Anchoret

Definitions

  • Webster's Revised Unabridged Dictionary
    • n Anchoret One who renounces the world and secludes himself, usually for religious reasons; a hermit; a recluse. "Our Savior himself . . . did not choose an anchorite's or a monastic life, but a social and affable way of conversing with mortals."
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Century Dictionary and Cyclopedia
    • n anchoret A hermit; a recluse; one who retires from society into a desert or solitary place, to avoid the temptations of the world and to devote himself to contemplation and religious exercises. Also anachoret.
    • n anchoret Synonyms Monk, Hermit, Anchoret. In the classification of religious ascetics, monks are those who adopt a secluded habit of life, but dwell more or less in communities; hermits, or eremites, those who withdraw to desert places, but do not deny themselves shelter or occupation; and anchorets, those most excessive in their austerities, who choose the most absolute solitude, and subject themselves to the greatest privations.
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Chambers's Twentieth Century Dictionary
    • n Anchoret ang′kor-et one who has withdrawn from the world, especially for religious reasons: a hermit
    • Anchoret The form Anach′oret occurs in many books on church history for the recluses of the East in the early history of the church
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Etymology

Webster's Revised Unabridged Dictionary
F. anachorète, L. anachoreta, fr. Gr. , fr. to go back, retire; + to give place, retire, place; perh. akin to Skr. , to leave. Cf. Anchor a hermit

Usage

In literature:

I have seen the first monks and anchorets, without crossing seas or centuries.
"Essays, First Series" by Ralph Waldo Emerson
But at Monkbarns, no anchoret could have made a more simple and scanty meal.
"The Antiquary, Volume 2" by Sir Walter Scott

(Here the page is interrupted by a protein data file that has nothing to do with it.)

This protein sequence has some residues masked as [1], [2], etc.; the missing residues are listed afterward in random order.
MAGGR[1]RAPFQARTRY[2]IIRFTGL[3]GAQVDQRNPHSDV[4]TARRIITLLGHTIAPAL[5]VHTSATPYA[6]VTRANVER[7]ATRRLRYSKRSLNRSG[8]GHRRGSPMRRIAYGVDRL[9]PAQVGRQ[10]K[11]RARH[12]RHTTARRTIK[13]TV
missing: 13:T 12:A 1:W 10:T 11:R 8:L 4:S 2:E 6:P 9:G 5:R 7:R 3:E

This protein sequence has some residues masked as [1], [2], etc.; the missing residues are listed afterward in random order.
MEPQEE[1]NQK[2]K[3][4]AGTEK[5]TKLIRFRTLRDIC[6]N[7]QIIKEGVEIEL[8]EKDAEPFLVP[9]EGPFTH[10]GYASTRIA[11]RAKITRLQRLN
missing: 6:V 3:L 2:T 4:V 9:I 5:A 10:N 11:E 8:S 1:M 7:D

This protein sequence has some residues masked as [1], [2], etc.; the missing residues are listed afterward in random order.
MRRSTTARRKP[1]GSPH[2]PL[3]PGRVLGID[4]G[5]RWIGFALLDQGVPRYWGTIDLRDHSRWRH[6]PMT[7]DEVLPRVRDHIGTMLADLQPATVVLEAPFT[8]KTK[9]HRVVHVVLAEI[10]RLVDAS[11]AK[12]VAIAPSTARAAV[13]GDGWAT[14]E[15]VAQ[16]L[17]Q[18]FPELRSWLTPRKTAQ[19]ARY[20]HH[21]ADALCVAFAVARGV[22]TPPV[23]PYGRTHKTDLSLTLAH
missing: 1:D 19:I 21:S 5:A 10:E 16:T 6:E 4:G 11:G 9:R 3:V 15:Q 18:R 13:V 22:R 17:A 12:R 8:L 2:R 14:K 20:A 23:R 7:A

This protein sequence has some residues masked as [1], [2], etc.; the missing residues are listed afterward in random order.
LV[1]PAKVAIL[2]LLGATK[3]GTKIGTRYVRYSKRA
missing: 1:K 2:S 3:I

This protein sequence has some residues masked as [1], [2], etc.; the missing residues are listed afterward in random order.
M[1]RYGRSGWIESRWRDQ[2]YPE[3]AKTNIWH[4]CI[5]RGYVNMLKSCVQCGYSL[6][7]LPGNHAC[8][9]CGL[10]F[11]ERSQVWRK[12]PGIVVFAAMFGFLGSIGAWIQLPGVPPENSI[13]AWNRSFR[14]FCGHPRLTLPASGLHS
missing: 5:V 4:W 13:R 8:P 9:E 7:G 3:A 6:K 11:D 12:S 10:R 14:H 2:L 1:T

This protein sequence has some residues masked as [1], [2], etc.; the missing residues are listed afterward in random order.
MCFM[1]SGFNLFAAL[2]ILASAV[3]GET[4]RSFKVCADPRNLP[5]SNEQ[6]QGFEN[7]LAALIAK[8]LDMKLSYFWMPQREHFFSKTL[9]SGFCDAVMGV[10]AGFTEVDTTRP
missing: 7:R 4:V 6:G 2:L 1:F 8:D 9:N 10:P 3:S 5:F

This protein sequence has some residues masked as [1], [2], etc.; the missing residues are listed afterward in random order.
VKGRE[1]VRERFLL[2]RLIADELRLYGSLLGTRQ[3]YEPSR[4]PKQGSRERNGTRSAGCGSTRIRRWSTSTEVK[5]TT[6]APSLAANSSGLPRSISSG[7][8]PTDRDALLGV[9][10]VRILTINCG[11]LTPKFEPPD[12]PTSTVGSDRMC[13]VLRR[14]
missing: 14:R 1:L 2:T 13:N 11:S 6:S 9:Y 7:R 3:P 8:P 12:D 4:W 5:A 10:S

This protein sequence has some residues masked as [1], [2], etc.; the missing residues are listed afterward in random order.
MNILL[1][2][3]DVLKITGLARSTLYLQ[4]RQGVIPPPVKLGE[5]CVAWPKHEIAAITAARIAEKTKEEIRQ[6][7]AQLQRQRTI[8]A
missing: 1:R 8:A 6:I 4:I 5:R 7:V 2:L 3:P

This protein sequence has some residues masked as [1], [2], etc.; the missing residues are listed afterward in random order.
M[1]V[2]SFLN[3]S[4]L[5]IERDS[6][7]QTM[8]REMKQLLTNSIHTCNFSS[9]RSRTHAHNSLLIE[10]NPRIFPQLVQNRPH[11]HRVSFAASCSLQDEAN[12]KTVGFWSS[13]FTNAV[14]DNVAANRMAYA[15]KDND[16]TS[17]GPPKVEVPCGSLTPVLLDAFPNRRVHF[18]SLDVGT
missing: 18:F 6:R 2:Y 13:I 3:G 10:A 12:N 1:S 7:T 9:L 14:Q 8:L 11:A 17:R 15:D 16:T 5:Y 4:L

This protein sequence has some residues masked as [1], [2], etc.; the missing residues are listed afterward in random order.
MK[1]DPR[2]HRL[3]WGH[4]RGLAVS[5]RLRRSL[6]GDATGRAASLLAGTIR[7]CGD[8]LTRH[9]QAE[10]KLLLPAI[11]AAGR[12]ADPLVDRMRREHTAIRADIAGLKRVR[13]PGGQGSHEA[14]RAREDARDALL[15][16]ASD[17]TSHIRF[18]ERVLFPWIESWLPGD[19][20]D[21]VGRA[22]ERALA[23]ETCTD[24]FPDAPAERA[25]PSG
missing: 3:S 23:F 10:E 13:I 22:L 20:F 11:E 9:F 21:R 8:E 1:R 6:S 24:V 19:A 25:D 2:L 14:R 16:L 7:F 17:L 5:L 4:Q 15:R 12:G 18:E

But at Monkbarns, no anchoret could have made a more simple and scanty meal.
"The Antiquary, Complete" by Sir Walter Scott
We monks pray by day, but the anchoret prays by night.
"The Christian A Story" by Hall Caine
Who ever said an anchoret was poor?
"Clarissa, Volume 7" by Samuel Richardson
Mr. Rimmon was no anchoret.
"Gordon Keith" by Thomas Nelson Page
No anchoret, indeed, could claim for himself much more apathy towards all such allurements than he did at that period.
"Life of Lord Byron, Vol. I. (of VI.)" by Thomas Moore
He was at this time evidently leading the life of an anchoret.
"St. Bernard of Clairvaux's Life of St. Malachy of Armagh" by H. J. Lawlor
Oft had sweet pastime wearied her, and yet Fain would she match in toil the anchoret.
"The Birth of the War-God" by Kalidasa
Anchorets, number of, i.
"History of the Intellectual Development of Europe, Volume II (of 2)" by John William Draper
It represents a troop of Anchorets attentively listening to a Saint.
"The History of Painting in Italy, Vol. 2 (of 6)" by Luigi Antonio Lanzi
She was an anchoret or recluse, a religious woman who, like St.
"The Catholic World. Volume II; Numbers 7, 8, 9, 10, 11, 12." by E. Rameur
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In poetry:

He bends, and gazes yet
Before his ghastly bride! the anchoret
Sate by him, and hath press'd a cross of wood
To his wan lips.
"The Death-Wake, Or Lunacy - Chimera III" by Thomas Stoddart
For I am the lover, the anchoret,
And the suicide -- but in vain;
I have failed in their deeds, and I want them yet,
And this life derides my pain.
"Envoi" by Thomas MacDonagh